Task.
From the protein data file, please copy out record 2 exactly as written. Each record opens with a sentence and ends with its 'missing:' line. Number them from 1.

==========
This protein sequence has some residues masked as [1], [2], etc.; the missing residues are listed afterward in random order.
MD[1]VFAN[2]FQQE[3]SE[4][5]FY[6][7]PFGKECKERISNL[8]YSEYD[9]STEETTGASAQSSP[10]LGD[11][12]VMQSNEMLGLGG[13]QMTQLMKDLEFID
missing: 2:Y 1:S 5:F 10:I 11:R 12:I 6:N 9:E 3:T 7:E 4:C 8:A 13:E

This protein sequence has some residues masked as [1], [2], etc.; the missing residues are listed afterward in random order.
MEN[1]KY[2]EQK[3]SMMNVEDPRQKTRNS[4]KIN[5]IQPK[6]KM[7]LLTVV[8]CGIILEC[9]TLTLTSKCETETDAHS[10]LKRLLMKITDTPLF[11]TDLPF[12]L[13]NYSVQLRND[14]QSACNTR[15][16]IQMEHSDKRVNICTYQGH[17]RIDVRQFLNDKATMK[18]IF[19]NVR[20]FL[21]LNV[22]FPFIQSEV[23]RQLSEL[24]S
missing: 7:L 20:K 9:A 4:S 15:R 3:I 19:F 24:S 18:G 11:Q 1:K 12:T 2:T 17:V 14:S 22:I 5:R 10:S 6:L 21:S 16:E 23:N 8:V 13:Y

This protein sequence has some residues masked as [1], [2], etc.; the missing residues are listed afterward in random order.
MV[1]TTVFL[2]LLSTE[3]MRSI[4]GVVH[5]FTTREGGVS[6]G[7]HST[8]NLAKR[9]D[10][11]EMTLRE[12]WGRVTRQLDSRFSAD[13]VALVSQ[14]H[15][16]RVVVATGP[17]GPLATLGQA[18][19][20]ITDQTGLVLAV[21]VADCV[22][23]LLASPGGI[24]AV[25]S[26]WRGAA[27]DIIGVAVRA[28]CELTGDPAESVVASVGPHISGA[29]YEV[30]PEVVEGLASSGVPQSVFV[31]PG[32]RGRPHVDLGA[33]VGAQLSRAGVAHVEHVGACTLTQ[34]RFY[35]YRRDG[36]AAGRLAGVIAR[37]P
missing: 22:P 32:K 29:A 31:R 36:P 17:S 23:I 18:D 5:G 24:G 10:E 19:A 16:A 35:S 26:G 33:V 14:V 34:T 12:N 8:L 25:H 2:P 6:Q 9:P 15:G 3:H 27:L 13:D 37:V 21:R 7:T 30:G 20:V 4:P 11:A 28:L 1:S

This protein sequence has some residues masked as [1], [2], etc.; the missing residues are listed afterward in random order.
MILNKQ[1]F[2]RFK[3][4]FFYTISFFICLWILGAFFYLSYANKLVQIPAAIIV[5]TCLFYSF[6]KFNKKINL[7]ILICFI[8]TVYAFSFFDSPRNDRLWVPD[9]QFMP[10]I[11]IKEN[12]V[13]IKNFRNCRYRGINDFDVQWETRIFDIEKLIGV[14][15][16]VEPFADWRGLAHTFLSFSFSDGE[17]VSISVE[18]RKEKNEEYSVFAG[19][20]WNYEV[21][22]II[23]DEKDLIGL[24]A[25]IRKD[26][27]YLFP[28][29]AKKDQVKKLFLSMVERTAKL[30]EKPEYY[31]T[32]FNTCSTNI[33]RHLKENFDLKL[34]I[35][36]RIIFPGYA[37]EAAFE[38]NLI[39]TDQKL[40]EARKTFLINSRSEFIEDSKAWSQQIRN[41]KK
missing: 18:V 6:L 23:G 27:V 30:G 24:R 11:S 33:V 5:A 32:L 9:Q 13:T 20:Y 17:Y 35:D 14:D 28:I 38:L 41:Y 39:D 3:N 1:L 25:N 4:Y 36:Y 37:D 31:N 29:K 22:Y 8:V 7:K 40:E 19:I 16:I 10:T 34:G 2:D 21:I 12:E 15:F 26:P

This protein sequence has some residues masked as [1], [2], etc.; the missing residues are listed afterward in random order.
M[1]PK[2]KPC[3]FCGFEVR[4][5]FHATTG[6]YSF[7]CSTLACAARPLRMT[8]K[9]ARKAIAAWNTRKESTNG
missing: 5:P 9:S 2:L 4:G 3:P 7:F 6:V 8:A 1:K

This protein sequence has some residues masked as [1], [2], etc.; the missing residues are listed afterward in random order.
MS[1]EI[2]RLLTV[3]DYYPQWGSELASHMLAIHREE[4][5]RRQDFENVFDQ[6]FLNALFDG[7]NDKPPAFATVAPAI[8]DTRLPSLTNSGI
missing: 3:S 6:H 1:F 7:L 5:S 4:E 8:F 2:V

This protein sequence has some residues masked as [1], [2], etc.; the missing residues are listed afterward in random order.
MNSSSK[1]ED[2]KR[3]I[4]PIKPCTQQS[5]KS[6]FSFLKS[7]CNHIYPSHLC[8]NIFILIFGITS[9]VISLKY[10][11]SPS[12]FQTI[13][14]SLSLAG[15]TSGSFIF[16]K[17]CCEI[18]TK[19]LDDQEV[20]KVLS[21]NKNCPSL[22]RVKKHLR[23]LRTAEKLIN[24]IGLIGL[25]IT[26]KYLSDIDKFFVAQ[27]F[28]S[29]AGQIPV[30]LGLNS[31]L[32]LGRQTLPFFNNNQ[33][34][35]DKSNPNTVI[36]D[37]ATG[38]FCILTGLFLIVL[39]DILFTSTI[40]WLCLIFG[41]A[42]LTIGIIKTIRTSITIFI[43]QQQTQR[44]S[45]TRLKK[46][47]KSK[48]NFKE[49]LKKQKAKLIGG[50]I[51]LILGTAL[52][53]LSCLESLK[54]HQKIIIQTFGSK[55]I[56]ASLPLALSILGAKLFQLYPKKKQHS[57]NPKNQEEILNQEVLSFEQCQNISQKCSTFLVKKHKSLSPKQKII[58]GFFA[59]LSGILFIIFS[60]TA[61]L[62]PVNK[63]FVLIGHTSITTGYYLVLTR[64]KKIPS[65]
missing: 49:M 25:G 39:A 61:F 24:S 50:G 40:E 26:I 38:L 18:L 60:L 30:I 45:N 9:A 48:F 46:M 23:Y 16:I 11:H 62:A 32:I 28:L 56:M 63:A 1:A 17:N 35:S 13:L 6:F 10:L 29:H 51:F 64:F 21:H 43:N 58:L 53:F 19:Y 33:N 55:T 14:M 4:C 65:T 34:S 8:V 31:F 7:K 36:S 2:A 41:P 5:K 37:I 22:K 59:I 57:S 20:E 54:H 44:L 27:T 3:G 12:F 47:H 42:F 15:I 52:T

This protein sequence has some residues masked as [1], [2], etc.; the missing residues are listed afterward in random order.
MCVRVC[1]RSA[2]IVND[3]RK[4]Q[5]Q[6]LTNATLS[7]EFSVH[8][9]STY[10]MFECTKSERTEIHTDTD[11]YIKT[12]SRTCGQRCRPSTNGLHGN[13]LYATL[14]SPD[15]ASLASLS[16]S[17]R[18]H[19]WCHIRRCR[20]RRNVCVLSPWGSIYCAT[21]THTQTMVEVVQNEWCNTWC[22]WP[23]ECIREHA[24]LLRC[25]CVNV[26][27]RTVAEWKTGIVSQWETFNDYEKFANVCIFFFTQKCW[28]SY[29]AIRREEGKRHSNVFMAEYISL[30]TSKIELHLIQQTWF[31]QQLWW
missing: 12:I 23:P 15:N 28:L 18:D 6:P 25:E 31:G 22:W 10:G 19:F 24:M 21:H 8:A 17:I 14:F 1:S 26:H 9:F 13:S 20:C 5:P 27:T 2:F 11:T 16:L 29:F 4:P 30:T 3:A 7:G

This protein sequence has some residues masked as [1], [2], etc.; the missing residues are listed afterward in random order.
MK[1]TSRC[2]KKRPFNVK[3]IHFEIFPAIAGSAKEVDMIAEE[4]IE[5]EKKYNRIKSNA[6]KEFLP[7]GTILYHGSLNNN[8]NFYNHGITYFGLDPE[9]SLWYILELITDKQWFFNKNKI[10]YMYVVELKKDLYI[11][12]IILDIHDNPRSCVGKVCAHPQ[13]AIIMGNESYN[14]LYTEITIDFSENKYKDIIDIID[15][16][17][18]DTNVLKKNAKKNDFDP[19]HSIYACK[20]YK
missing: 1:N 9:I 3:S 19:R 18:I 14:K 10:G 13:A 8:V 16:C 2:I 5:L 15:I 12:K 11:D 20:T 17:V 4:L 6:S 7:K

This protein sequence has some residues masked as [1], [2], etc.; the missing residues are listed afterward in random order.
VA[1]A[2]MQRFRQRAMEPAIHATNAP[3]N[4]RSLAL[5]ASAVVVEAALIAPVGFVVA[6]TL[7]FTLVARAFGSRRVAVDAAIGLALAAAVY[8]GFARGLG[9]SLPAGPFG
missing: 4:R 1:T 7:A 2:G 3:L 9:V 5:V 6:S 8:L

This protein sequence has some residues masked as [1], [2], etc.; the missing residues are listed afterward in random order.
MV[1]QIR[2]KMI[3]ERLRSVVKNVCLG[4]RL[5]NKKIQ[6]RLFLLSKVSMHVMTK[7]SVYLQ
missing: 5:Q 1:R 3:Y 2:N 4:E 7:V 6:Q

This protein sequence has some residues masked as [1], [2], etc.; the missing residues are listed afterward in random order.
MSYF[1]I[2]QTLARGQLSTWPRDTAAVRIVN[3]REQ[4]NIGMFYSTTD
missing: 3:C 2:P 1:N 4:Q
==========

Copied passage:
This protein sequence has some residues masked as [1], [2], etc.; the missing residues are listed afterward in random order.
MEN[1]KY[2]EQK[3]SMMNVEDPRQKTRNS[4]KIN[5]IQPK[6]KM[7]LLTVV[8]CGIILEC[9]TLTLTSKCETETDAHS[10]LKRLLMKITDTPLF[11]TDLPF[12]L[13]NYSVQLRND[14]QSACNTR[15][16]IQMEHSDKRVNICTYQGH[17]RIDVRQFLNDKATMK[18]IF[19]NVR[20]FL[21]LNV[22]FPFIQSEV[23]RQLSEL[24]S
missing: 7:L 20:K 9:A 4:S 15:R 3:I 19:F 24:S 18:G 11:Q 1:K 12:T 2:T 17:V 14:S 22:I 5:R 10:S 6:L 21:S 16:E 23:N 8:V 13:Y